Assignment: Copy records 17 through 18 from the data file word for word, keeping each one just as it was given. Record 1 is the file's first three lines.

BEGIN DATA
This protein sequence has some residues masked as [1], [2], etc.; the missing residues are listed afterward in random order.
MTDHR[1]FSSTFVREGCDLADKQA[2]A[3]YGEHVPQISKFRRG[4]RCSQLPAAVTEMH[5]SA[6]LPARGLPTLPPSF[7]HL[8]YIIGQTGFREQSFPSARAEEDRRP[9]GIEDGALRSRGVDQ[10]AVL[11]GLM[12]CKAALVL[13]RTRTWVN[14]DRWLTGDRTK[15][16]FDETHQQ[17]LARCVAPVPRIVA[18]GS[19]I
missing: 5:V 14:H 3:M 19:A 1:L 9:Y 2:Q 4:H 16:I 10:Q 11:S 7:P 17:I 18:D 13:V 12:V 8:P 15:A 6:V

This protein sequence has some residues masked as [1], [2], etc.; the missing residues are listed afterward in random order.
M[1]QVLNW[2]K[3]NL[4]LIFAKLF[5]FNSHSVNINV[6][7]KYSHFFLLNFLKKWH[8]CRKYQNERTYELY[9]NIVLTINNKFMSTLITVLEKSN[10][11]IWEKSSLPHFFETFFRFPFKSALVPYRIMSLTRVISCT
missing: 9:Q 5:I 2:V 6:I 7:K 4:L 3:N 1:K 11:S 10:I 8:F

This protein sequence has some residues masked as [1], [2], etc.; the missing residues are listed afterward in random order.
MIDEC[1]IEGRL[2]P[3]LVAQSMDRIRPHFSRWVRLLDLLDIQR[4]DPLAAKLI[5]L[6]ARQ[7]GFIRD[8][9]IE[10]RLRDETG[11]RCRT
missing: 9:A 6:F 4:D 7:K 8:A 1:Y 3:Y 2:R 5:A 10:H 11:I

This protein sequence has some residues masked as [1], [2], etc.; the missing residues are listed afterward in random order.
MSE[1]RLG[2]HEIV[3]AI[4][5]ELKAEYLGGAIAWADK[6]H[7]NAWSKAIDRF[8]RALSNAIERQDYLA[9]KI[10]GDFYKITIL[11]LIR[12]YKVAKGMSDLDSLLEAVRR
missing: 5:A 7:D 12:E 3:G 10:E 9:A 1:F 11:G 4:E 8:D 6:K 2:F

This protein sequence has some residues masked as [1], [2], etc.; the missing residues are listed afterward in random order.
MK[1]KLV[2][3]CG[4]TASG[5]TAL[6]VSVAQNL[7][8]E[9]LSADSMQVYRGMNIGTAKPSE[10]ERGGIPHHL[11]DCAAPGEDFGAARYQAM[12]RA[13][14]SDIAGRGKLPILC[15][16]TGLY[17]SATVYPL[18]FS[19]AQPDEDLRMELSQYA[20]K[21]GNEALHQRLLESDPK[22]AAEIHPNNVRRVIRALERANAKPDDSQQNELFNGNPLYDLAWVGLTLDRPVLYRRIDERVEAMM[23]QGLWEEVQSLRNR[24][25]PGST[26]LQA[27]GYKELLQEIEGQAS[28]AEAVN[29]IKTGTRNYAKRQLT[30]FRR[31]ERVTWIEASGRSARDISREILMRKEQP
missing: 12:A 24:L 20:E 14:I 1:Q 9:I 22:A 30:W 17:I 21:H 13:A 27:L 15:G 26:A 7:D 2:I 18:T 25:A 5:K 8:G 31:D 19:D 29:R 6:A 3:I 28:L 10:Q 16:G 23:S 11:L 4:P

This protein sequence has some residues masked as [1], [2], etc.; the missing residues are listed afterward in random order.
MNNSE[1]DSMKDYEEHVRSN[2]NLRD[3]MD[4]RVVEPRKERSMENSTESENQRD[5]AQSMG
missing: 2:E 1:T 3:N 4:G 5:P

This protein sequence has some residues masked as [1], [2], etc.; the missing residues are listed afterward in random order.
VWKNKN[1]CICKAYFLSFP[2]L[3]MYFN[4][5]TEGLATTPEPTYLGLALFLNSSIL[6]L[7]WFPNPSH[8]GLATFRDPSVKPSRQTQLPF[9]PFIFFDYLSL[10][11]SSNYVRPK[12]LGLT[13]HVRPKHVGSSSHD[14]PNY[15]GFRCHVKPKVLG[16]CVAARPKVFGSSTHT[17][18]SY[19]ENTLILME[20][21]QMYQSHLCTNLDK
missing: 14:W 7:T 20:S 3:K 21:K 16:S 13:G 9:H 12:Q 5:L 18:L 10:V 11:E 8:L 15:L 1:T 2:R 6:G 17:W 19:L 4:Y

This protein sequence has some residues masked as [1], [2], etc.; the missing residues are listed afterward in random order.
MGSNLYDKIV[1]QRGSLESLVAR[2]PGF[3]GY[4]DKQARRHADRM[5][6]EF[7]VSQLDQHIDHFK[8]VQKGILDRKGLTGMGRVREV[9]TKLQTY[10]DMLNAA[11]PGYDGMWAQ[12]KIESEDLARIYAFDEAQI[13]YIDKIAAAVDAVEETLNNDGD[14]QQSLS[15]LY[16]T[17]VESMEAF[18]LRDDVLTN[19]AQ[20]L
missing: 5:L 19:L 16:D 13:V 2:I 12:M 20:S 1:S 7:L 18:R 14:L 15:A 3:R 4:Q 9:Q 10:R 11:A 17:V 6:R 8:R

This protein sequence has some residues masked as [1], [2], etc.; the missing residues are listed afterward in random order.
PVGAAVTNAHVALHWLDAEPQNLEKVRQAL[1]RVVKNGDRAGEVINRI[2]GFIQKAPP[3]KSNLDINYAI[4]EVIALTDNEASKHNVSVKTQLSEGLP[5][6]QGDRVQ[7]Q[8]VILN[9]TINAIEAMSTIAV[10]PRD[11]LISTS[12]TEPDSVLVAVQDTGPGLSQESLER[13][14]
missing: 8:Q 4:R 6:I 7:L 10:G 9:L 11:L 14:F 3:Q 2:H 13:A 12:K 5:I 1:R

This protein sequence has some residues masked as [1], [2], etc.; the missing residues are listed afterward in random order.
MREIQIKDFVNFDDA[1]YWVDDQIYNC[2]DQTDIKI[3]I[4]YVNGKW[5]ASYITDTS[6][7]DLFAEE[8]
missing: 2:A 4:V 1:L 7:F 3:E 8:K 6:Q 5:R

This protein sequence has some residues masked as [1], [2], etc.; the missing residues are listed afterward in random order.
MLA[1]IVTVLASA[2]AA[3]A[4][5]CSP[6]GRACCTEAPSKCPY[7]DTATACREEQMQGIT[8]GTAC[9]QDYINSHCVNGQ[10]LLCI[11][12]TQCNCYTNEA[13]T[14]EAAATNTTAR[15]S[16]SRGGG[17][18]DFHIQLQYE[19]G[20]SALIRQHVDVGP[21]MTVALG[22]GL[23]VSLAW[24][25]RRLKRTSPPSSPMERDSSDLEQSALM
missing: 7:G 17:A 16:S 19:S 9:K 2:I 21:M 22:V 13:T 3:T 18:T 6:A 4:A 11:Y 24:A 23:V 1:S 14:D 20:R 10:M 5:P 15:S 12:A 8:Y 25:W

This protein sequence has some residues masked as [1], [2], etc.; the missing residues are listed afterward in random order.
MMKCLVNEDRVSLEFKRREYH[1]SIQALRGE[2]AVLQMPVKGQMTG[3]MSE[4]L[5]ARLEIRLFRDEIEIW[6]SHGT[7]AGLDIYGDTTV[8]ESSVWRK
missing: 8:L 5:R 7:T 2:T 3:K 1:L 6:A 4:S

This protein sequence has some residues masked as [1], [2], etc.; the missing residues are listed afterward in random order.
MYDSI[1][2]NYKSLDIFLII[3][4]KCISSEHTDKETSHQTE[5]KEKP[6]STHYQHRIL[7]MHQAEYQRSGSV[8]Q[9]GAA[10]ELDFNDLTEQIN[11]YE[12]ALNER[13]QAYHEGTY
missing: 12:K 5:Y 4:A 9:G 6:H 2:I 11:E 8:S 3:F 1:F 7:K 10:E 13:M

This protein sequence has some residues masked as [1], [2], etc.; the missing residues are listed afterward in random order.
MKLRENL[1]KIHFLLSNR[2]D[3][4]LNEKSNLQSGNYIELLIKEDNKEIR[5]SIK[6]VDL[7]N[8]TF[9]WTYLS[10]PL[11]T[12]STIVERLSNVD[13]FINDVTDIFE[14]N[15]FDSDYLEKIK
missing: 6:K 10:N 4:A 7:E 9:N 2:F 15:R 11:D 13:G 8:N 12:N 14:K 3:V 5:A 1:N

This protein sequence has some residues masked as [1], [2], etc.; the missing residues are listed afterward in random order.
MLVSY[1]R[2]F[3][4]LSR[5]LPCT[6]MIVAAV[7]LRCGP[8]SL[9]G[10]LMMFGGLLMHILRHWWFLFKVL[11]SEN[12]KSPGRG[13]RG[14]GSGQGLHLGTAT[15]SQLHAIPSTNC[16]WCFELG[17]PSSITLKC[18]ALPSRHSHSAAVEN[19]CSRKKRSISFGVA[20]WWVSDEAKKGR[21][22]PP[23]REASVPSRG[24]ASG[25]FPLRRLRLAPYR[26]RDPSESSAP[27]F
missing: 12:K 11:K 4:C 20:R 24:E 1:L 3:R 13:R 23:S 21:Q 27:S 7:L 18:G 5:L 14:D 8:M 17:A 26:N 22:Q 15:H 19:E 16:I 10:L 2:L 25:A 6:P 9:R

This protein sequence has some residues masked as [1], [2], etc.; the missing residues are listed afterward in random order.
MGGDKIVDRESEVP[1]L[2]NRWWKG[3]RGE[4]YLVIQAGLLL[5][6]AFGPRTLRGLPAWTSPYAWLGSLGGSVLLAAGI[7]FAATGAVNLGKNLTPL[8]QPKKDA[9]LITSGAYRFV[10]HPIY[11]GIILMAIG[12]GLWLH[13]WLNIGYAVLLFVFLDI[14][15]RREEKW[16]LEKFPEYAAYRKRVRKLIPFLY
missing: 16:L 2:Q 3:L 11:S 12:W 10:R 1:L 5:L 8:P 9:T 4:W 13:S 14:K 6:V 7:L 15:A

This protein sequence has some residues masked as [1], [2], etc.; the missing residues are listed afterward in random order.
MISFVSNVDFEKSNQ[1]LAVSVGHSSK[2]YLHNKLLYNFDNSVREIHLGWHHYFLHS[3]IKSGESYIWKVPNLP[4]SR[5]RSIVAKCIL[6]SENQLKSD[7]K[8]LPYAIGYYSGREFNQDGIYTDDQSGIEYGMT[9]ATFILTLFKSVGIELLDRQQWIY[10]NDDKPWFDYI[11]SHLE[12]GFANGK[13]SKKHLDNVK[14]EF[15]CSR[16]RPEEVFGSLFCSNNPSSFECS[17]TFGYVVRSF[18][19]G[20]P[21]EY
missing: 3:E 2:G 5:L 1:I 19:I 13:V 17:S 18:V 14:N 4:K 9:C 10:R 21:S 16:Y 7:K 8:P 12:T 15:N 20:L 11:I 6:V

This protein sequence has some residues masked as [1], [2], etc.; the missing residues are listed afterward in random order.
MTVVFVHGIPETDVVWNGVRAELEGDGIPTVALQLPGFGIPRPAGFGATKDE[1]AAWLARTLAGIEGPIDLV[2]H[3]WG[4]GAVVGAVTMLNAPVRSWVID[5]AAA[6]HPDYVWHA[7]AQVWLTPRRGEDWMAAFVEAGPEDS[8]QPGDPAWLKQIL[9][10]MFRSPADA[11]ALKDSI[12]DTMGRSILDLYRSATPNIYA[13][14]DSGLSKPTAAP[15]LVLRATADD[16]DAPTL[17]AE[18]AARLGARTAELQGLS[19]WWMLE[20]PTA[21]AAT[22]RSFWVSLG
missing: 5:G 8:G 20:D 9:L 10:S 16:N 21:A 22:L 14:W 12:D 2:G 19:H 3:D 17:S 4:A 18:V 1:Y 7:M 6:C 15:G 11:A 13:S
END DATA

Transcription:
This protein sequence has some residues masked as [1], [2], etc.; the missing residues are listed afterward in random order.
MISFVSNVDFEKSNQ[1]LAVSVGHSSK[2]YLHNKLLYNFDNSVREIHLGWHHYFLHS[3]IKSGESYIWKVPNLP[4]SR[5]RSIVAKCIL[6]SENQLKSD[7]K[8]LPYAIGYYSGREFNQDGIYTDDQSGIEYGMT[9]ATFILTLFKSVGIELLDRQQWIY[10]NDDKPWFDYI[11]SHLE[12]GFANGK[13]SKKHLDNVK[14]EF[15]CSR[16]RPEEVFGSLFCSNNPSSFECS[17]TFGYVVRSF[18][19]G[20]P[21]EY
missing: 3:E 2:G 5:L 1:I 19:I 13:V 17:S 18:V 14:N 4:K 9:C 10:R 21:S 16:Y 7:K 8:P 12:T 15:N 20:L 11:I 6:V

This protein sequence has some residues masked as [1], [2], etc.; the missing residues are listed afterward in random order.
MTVVFVHGIPETDVVWNGVRAELEGDGIPTVALQLPGFGIPRPAGFGATKDE[1]AAWLARTLAGIEGPIDLV[2]H[3]WG[4]GAVVGAVTMLNAPVRSWVID[5]AAA[6]HPDYVWHA[7]AQVWLTPRRGEDWMAAFVEAGPEDS[8]QPGDPAWLKQIL[9][10]MFRSPADA[11]ALKDSI[12]DTMGRSILDLYRSATPNIYA[13][14]DSGLSKPTAAP[15]LVLRATADD[16]DAPTL[17]AE[18]AARLGARTAELQGLS[19]WWMLE[20]PTA[21]AAT[22]RSFWVSLG
missing: 5:G 8:G 20:D 9:L 10:S 16:N 21:A 22:L 14:W 12:D 2:G 19:H 3:D 17:S 4:A 18:V 1:Y 7:M 6:C 15:G 11:A 13:S